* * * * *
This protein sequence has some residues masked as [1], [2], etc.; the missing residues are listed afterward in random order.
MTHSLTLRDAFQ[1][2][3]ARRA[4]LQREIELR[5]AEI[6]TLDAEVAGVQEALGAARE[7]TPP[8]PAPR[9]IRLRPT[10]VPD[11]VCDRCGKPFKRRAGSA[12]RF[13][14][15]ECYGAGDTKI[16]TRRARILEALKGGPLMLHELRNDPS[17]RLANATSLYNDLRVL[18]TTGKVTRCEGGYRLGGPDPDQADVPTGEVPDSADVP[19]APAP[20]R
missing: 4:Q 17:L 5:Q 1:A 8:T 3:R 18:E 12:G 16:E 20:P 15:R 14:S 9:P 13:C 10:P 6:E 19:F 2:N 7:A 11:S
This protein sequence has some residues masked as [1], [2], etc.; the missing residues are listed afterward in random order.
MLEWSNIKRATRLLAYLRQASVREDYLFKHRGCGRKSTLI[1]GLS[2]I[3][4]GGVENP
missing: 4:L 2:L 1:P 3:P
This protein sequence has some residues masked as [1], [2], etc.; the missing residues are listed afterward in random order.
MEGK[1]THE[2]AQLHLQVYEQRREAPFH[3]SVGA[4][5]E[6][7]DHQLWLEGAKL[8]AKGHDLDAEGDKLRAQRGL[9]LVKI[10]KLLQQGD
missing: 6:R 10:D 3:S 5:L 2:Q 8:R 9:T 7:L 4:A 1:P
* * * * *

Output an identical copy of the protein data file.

This protein sequence has some residues masked as [1], [2], etc.; the missing residues are listed afterward in random order.
MTHSLTLRDAFQ[1][2][3]ARRA[4]LQREIELR[5]AEI[6]TLDAEVAGVQEALGAARE[7]TPP[8]PAPR[9]IRLRPT[10]VPD[11]VCDRCGKPFKRRAGSA[12]RF[13][14][15]ECYGAGDTKI[16]TRRARILEALKGGPLMLHELRNDPS[17]RLANATSLYNDLRVL[18]TTGKVTRCEGGYRLGGPDPDQADVPTGEVPDSADVP[19]APAP[20]R
missing: 4:Q 17:L 5:Q 1:A 8:T 3:R 18:E 12:G 16:E 20:P 15:R 14:S 9:P 13:C 10:P 6:E 19:F 2:N 7:A 11:S
This protein sequence has some residues masked as [1], [2], etc.; the missing residues are listed afterward in random order.
MLEWSNIKRATRLLAYLRQASVREDYLFKHRGCGRKSTLI[1]GLS[2]I[3][4]GGVENP
missing: 4:L 2:L 1:P 3:P
This protein sequence has some residues masked as [1], [2], etc.; the missing residues are listed afterward in random order.
MEGK[1]THE[2]AQLHLQVYEQRREAPFH[3]SVGA[4][5]E[6][7]DHQLWLEGAKL[8]AKGHDLDAEGDKLRAQRGL[9]LVKI[10]KLLQQGD
missing: 6:R 10:D 3:S 5:L 2:Q 8:R 9:T 7:L 4:A 1:P